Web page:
Welcome to the engaging world of live streaming! For most of us we think of streaming as. “just plug in my camera point and go.” When we get into streaming we realize that there is a little more to it than that. You may be thinking that you are going to get this amazing video and discover that, in reality, the quality that you are able to stream is not quite what you are expecting it to be. This can be frustrating, but it does not have to ruin your streaming experience.
The first area that you are going to have to consider is your internet speed. Not your download speed, but your upload speed. What is the difference you ask? Well, the difference is in the fact that you will be uploading your video stream for your congregation to see. Because most people download and do not upload Internet service providers or ISPs have not focused on advertising their upload speeds in their plans. This will be vital in choosing what ISP you decide to go with. For a breakdown on the types of internet, there are and what their capabilities for uploading are please refer to our tutorial on Internet Streaming Speeds and Quality.
There are many video cameras that you can use to record your streaming on. Keep in mind that you will want a camera that is either at your streaming resolution or higher. You never want to use a camera that has a lower resolution and try to broadcast in a higher resolution.
Another factor will hinge on whether or not you are using an RTMP device, or if you are running your feed through a computer with a video capture card using Wirecast. In that case, you will need to refer to the hardware and software manufacturers recommended specifications for what computer to purchase.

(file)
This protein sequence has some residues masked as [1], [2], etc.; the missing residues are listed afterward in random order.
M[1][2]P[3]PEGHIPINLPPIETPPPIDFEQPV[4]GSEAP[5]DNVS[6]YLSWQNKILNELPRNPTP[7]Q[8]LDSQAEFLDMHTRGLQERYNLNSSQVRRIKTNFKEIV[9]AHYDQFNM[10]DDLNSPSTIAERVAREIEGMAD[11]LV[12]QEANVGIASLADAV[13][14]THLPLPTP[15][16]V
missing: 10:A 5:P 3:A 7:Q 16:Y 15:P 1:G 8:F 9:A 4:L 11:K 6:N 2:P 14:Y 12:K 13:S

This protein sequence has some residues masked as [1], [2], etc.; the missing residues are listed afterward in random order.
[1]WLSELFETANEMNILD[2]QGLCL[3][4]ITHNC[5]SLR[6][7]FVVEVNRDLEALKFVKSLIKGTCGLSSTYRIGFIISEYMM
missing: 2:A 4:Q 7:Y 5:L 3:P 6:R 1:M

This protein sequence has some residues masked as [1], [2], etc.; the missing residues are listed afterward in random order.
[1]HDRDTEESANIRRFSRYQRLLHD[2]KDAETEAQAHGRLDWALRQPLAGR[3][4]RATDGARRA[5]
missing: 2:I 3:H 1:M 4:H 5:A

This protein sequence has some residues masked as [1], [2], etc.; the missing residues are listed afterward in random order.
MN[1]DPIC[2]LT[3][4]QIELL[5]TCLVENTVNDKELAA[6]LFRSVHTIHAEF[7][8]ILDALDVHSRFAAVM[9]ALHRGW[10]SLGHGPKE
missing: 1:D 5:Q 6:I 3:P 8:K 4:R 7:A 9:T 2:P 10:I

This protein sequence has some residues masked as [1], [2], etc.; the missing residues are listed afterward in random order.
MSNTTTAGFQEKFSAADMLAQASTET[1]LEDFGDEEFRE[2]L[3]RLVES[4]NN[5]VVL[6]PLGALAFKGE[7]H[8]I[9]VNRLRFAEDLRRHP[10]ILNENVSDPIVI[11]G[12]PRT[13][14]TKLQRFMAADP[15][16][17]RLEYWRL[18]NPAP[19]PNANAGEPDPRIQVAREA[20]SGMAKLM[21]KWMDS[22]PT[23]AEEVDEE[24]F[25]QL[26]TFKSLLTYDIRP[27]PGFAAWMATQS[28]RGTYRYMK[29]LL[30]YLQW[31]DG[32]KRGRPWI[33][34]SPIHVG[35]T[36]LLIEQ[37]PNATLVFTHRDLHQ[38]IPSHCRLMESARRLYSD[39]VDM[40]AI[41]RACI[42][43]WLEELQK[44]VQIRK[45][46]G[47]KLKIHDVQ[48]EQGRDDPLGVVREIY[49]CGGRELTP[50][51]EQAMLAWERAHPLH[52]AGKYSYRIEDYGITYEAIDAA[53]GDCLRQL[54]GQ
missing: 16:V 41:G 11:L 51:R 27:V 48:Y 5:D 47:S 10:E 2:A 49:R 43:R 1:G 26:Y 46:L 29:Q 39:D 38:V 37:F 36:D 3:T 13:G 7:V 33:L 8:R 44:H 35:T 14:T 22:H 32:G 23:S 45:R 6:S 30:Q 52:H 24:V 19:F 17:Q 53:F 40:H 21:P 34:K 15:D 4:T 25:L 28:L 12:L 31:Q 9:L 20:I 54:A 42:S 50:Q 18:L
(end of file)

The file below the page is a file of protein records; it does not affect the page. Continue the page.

Streaming Quality Explanations.
We like to think of the internet being instant, so it is easy to forget that there are physical parts to the world-wide-web. Things like servers and wires running to those servers and the distance that a signal has to run from play a part in what quality stream you can have. We currently have 3 ingest points for streaming that are determined by what part of the United States you live in. We do this to aid in keeping a better quality stream for you to have. Ingest points are server banks where your stream is ran through so that your stream has an IP that can be linked to and watched. And because your stream has to physically travel (albeit super-fast) to these ingest points things like internet outages and unusually high internet traffic may slow your stream down creating a lower quality video. This is rare, but if your stream is all of the sudden lower quality and your upload speed and equipment is functioning properly this could be a reason for a temporarily lower quality stream. This can be determined by contacting our customer support. Again, this is not a typical issue.
One of the highest factors to consider when streaming is your congregation's internet usage. That is right, people using their mobile devices will slow down your internet speed and that could result in a lower quality stream. Not only mobile devices but check in devices, Sunday school or children’s church lesson streaming, online dependent worship presentation software all have a hand in slowing down your internet usage. Think of how water is distributed throughout your house. It comes in from the road and pipes go throughout your house. The first pipe out will get priority for the highest water pressure while the last pipe out will get the lower priority thus the lowest water pressure. And if all of the faucets are in use, the pressure everywhere drops. That is how your internet speed works when using a router. One thing to consider is making your streaming device the highest priority, a more definitive approach would be to get an additional high-speed internet line dedicated for your stream.
Considering all of these options will give you, and your congregation, a better streaming experience. Happy Streaming!